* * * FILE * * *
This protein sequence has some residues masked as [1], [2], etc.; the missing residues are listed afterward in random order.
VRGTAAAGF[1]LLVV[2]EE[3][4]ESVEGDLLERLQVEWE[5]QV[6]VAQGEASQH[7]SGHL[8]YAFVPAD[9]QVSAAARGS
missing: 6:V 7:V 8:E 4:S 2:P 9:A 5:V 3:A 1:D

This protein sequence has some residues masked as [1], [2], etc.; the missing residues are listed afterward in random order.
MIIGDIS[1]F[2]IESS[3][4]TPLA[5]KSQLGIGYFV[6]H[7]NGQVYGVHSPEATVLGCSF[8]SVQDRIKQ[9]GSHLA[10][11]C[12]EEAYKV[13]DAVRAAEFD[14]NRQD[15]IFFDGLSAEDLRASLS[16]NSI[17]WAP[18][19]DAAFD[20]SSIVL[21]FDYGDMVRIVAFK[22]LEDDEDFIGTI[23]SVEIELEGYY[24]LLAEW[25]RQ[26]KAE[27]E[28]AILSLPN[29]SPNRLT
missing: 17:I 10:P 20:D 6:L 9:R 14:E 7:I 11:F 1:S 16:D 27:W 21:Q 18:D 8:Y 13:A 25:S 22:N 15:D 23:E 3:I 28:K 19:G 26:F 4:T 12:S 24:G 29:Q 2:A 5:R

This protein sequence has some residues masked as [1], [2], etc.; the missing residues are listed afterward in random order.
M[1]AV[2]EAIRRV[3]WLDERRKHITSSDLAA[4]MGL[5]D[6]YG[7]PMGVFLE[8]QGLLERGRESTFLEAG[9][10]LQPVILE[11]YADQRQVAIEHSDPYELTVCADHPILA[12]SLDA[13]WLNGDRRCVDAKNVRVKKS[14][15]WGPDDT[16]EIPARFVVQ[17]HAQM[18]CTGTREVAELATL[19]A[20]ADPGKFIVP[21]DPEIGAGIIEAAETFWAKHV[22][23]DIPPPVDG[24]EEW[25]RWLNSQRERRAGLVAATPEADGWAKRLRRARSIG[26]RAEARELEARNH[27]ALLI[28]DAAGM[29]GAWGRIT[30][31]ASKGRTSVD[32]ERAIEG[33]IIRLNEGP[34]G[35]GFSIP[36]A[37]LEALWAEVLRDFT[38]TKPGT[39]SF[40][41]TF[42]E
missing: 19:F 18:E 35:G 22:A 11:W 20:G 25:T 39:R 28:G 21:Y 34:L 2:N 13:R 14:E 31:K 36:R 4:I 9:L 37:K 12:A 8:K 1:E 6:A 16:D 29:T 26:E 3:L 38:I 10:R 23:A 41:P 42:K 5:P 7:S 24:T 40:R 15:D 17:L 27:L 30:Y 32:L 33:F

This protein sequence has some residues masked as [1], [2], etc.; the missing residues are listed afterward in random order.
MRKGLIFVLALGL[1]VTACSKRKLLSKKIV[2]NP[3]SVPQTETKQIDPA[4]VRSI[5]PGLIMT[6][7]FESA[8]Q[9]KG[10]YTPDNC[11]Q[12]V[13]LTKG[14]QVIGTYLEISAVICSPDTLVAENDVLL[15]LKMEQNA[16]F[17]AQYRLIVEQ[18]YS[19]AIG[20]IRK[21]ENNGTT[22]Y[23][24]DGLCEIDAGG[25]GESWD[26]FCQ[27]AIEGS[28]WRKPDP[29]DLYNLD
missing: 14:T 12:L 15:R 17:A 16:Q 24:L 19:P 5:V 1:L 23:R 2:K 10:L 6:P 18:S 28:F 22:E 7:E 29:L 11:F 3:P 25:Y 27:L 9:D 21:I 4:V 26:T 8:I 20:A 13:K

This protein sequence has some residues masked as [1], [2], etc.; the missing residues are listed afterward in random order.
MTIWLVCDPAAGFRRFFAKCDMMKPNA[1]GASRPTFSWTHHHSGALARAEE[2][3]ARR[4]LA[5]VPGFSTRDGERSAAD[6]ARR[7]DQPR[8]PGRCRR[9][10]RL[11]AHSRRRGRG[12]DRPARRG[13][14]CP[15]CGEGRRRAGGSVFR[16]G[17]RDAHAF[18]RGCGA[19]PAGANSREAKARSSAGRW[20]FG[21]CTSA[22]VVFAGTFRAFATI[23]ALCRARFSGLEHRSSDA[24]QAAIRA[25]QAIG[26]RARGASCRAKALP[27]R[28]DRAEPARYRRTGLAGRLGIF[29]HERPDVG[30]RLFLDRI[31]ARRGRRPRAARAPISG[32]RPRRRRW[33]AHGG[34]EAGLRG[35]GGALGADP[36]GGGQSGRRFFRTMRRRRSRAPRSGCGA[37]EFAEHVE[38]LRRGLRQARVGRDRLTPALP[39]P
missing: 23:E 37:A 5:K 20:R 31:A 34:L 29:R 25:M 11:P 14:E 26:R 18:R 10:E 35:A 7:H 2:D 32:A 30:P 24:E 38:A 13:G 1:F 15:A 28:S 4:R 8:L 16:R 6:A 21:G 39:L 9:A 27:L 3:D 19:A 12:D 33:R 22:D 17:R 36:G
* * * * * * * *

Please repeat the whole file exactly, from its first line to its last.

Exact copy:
This protein sequence has some residues masked as [1], [2], etc.; the missing residues are listed afterward in random order.
VRGTAAAGF[1]LLVV[2]EE[3][4]ESVEGDLLERLQVEWE[5]QV[6]VAQGEASQH[7]SGHL[8]YAFVPAD[9]QVSAAARGS
missing: 6:V 7:V 8:E 4:S 2:P 9:A 5:V 3:A 1:D

This protein sequence has some residues masked as [1], [2], etc.; the missing residues are listed afterward in random order.
MIIGDIS[1]F[2]IESS[3][4]TPLA[5]KSQLGIGYFV[6]H[7]NGQVYGVHSPEATVLGCSF[8]SVQDRIKQ[9]GSHLA[10][11]C[12]EEAYKV[13]DAVRAAEFD[14]NRQD[15]IFFDGLSAEDLRASLS[16]NSI[17]WAP[18][19]DAAFD[20]SSIVL[21]FDYGDMVRIVAFK[22]LEDDEDFIGTI[23]SVEIELEGYY[24]LLAEW[25]RQ[26]KAE[27]E[28]AILSLPN[29]SPNRLT
missing: 17:I 10:P 20:D 6:L 9:R 14:E 7:I 11:F 1:S 16:D 27:W 21:Q 18:D 8:Y 13:A 25:S 22:N 15:D 23:E 3:I 28:K 19:G 26:F 4:T 12:S 24:G 29:Q 2:A 5:R

This protein sequence has some residues masked as [1], [2], etc.; the missing residues are listed afterward in random order.
M[1]AV[2]EAIRRV[3]WLDERRKHITSSDLAA[4]MGL[5]D[6]YG[7]PMGVFLE[8]QGLLERGRESTFLEAG[9][10]LQPVILE[11]YADQRQVAIEHSDPYELTVCADHPILA[12]SLDA[13]WLNGDRRCVDAKNVRVKKS[14][15]WGPDDT[16]EIPARFVVQ[17]HAQM[18]CTGTREVAELATL[19]A[20]ADPGKFIVP[21]DPEIGAGIIEAAETFWAKHV[22][23]DIPPPVDG[24]EEW[25]RWLNSQRERRAGLVAATPEADGWAKRLRRARSIG[26]RAEARELEARNH[27]ALLI[28]DAAGM[29]GAWGRIT[30][31]ASKGRTSVD[32]ERAIEG[33]IIRLNEGP[34]G[35]GFSIP[36]A[37]LEALWAEVLRDFT[38]TKPGT[39]SF[40][41]TF[42]E
missing: 19:F 18:E 35:G 22:A 11:W 20:G 25:T 39:R 28:G 21:Y 34:L 2:N 13:R 14:E 31:K 36:R 4:I 9:L 37:K 12:A 8:K 1:E 6:A 16:D 29:T 26:E 3:L 38:I 10:R 23:A 41:P 42:K 5:P 7:S 24:T 40:R 15:D 17:L 27:L 30:Y 32:L 33:F

This protein sequence has some residues masked as [1], [2], etc.; the missing residues are listed afterward in random order.
MRKGLIFVLALGL[1]VTACSKRKLLSKKIV[2]NP[3]SVPQTETKQIDPA[4]VRSI[5]PGLIMT[6][7]FESA[8]Q[9]KG[10]YTPDNC[11]Q[12]V[13]LTKG[14]QVIGTYLEISAVICSPDTLVAENDVLL[15]LKMEQNA[16]F[17]AQYRLIVEQ[18]YS[19]AIG[20]IRK[21]ENNGTT[22]Y[23][24]DGLCEIDAGG[25]GESWD[26]FCQ[27]AIEGS[28]WRKPDP[29]DLYNLD
missing: 14:T 12:L 15:R 17:A 16:Q 24:L 19:P 5:V 1:L 23:R 2:K 10:L 6:P 18:S 28:F 22:E 7:E 29:L 11:F 3:P 25:Y 27:L 9:D 21:I 4:V 26:T 8:I 20:A 13:K

This protein sequence has some residues masked as [1], [2], etc.; the missing residues are listed afterward in random order.
MTIWLVCDPAAGFRRFFAKCDMMKPNA[1]GASRPTFSWTHHHSGALARAEE[2][3]ARR[4]LA[5]VPGFSTRDGERSAAD[6]ARR[7]DQPR[8]PGRCRR[9][10]RL[11]AHSRRRGRG[12]DRPARRG[13][14]CP[15]CGEGRRRAGGSVFR[16]G[17]RDAHAF[18]RGCGA[19]PAGANSREAKARSSAGRW[20]FG[21]CTSA[22]VVFAGTFRAFATI[23]ALCRARFSGLEHRSSDA[24]QAAIRA[25]QAIG[26]RARGASCRAKALP[27]R[28]DRAEPARYRRTGLAGRLGIF[29]HERPDVG[30]RLFLDRI[31]ARRGRRPRAARAPISG[32]RPRRRRW[33]AHGG[34]EAGLRG[35]GGALGADP[36]GGGQSGRRFFRTMRRRRSRAPRSGCGA[37]EFAEHVE[38]LRRGLRQARVGRDRLTPALP[39]P
missing: 23:E 37:A 5:K 20:R 31:A 34:L 29:R 25:M 11:P 14:E 26:R 18:R 10:E 35:A 7:H 2:D 32:A 30:P 24:E 38:A 13:G 1:F 15:A 28:S 4:R 8:L 16:R 6:A 21:G 39:L 9:A 27:L 3:D 19:A 12:D 33:R 22:D 17:R 36:G